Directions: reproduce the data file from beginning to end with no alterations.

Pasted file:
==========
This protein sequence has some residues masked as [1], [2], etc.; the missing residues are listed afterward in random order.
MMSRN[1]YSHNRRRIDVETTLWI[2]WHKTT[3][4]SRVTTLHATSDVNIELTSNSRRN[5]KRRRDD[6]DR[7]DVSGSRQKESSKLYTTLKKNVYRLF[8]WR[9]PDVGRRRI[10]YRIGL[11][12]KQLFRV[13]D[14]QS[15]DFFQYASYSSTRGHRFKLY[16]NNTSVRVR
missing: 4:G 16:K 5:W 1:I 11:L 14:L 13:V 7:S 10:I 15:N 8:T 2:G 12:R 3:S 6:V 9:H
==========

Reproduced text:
This protein sequence has some residues masked as [1], [2], etc.; the missing residues are listed afterward in random order.
MMSRN[1]YSHNRRRIDVETTLWI[2]WHKTT[3][4]SRVTTLHATSDVNIELTSNSRRN[5]KRRRDD[6]DR[7]DVSGSRQKESSKLYTTLKKNVYRLF[8]WR[9]PDVGRRRI[10]YRIGL[11][12]KQLFRV[13]D[14]QS[15]DFFQYASYSSTRGHRFKLY[16]NNTSVRVR
missing: 4:G 16:K 5:W 1:I 11:L 14:L 13:V 7:S 10:I 15:N 8:T 2:G 12:R 3:S 6:V 9:H